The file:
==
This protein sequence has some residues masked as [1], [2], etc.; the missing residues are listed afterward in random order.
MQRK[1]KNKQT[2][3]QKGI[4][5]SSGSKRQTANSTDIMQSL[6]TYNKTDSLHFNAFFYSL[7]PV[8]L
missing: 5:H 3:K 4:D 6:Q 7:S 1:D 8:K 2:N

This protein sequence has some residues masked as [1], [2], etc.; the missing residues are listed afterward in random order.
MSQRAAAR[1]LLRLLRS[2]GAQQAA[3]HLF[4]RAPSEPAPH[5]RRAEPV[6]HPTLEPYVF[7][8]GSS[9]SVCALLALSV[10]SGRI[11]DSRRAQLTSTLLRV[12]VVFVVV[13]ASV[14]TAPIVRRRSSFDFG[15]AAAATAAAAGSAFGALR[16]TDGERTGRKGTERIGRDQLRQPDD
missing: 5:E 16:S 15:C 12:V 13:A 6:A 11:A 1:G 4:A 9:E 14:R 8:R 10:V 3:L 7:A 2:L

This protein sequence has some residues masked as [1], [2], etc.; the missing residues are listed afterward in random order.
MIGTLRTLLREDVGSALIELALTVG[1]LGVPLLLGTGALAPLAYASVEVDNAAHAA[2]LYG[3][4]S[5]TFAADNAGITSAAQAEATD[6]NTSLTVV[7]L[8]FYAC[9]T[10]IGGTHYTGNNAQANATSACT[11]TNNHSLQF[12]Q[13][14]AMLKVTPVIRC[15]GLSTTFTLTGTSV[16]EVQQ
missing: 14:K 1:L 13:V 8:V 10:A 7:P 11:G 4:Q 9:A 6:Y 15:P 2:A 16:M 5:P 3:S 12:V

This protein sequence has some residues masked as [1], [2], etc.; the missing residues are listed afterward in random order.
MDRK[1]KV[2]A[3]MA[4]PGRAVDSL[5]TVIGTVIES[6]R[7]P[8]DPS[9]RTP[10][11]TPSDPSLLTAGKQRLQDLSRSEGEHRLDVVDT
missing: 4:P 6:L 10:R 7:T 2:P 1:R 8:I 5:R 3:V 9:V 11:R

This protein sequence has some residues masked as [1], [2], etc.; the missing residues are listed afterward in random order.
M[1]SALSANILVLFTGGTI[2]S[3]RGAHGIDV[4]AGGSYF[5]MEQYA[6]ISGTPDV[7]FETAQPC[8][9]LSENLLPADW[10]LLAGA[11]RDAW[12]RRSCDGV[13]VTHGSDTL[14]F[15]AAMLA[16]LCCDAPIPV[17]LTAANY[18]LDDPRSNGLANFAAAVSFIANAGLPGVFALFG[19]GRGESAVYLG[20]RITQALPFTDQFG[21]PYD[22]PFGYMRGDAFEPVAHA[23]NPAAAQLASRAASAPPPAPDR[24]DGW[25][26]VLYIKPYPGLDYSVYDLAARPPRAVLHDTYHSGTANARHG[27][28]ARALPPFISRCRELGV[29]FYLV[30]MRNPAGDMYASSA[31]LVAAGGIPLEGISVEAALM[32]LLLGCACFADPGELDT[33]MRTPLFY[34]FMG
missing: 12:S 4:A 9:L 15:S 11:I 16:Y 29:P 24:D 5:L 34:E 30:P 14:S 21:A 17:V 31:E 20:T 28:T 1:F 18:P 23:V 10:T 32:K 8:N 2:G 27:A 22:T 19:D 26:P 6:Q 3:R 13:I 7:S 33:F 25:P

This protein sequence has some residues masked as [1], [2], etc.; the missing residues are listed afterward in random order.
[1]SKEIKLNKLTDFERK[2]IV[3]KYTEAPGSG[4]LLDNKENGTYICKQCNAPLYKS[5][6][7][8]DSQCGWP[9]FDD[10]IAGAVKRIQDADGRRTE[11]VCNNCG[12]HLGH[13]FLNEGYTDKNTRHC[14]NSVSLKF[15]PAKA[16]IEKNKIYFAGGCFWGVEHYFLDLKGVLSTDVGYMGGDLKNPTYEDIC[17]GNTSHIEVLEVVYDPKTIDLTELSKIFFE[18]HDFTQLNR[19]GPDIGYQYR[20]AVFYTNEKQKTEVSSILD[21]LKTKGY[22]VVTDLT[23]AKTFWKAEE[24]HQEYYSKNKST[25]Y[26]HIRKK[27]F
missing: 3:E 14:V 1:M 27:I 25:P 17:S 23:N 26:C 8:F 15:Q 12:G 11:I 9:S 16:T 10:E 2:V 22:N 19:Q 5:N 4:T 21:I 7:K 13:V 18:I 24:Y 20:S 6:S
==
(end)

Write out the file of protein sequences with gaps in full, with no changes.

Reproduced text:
This protein sequence has some residues masked as [1], [2], etc.; the missing residues are listed afterward in random order.
MQRK[1]KNKQT[2][3]QKGI[4][5]SSGSKRQTANSTDIMQSL[6]TYNKTDSLHFNAFFYSL[7]PV[8]L
missing: 5:H 3:K 4:D 6:Q 7:S 1:D 8:K 2:N

This protein sequence has some residues masked as [1], [2], etc.; the missing residues are listed afterward in random order.
MSQRAAAR[1]LLRLLRS[2]GAQQAA[3]HLF[4]RAPSEPAPH[5]RRAEPV[6]HPTLEPYVF[7][8]GSS[9]SVCALLALSV[10]SGRI[11]DSRRAQLTSTLLRV[12]VVFVVV[13]ASV[14]TAPIVRRRSSFDFG[15]AAAATAAAAGSAFGALR[16]TDGERTGRKGTERIGRDQLRQPDD
missing: 5:E 16:S 15:C 12:V 13:A 6:A 11:A 1:G 4:A 9:E 14:R 8:R 10:V 3:L 7:A 2:L

This protein sequence has some residues masked as [1], [2], etc.; the missing residues are listed afterward in random order.
MIGTLRTLLREDVGSALIELALTVG[1]LGVPLLLGTGALAPLAYASVEVDNAAHAA[2]LYG[3][4]S[5]TFAADNAGITSAAQAEATD[6]NTSLTVV[7]L[8]FYAC[9]T[10]IGGTHYTGNNAQANATSACT[11]TNNHSLQF[12]Q[13][14]AMLKVTPVIRC[15]GLSTTFTLTGTSV[16]EVQQ
missing: 14:K 1:L 13:V 8:V 10:A 7:P 11:G 4:Q 9:A 6:Y 15:P 2:A 16:M 5:P 3:S 12:V

This protein sequence has some residues masked as [1], [2], etc.; the missing residues are listed afterward in random order.
MDRK[1]KV[2]A[3]MA[4]PGRAVDSL[5]TVIGTVIES[6]R[7]P[8]DPS[9]RTP[10][11]TPSDPSLLTAGKQRLQDLSRSEGEHRLDVVDT
missing: 4:P 6:L 10:R 7:T 2:P 1:R 8:I 5:R 3:V 9:V 11:R

This protein sequence has some residues masked as [1], [2], etc.; the missing residues are listed afterward in random order.
M[1]SALSANILVLFTGGTI[2]S[3]RGAHGIDV[4]AGGSYF[5]MEQYA[6]ISGTPDV[7]FETAQPC[8][9]LSENLLPADW[10]LLAGA[11]RDAW[12]RRSCDGV[13]VTHGSDTL[14]F[15]AAMLA[16]LCCDAPIPV[17]LTAANY[18]LDDPRSNGLANFAAAVSFIANAGLPGVFALFG[19]GRGESAVYLG[20]RITQALPFTDQFG[21]PYD[22]PFGYMRGDAFEPVAHA[23]NPAAAQLASRAASAPPPAPDR[24]DGW[25][26]VLYIKPYPGLDYSVYDLAARPPRAVLHDTYHSGTANARHG[27][28]ARALPPFISRCRELGV[29]FYLV[30]MRNPAGDMYASSA[31]LVAAGGIPLEGISVEAALM[32]LLLGCACFADPGELDT[33]MRTPLFY[34]FMG
missing: 12:S 4:A 9:L 15:S 11:I 16:Y 29:P 24:D 5:L 34:E 30:P 14:S 21:A 17:V 31:E 20:T 28:T 1:F 18:P 23:V 10:T 32:K 8:N 2:G 27:A 22:T 19:D 26:P 6:Q 3:R 13:I 7:S 33:F 25:P

This protein sequence has some residues masked as [1], [2], etc.; the missing residues are listed afterward in random order.
[1]SKEIKLNKLTDFERK[2]IV[3]KYTEAPGSG[4]LLDNKENGTYICKQCNAPLYKS[5][6][7][8]DSQCGWP[9]FDD[10]IAGAVKRIQDADGRRTE[11]VCNNCG[12]HLGH[13]FLNEGYTDKNTRHC[14]NSVSLKF[15]PAKA[16]IEKNKIYFAGGCFWGVEHYFLDLKGVLSTDVGYMGGDLKNPTYEDIC[17]GNTSHIEVLEVVYDPKTIDLTELSKIFFE[18]HDFTQLNR[19]GPDIGYQYR[20]AVFYTNEKQKTEVSSILD[21]LKTKGY[22]VVTDLT[23]AKTFWKAEE[24]HQEYYSKNKST[25]Y[26]HIRKK[27]F
missing: 3:E 14:V 1:M 27:I 25:P 17:S 23:N 26:C 8:F 15:Q 12:G 11:I 9:S 16:T 10:E 2:V 22:N 19:Q 5:N 4:T 21:I 7:K 13:V 18:I 24:Y 20:S 6:S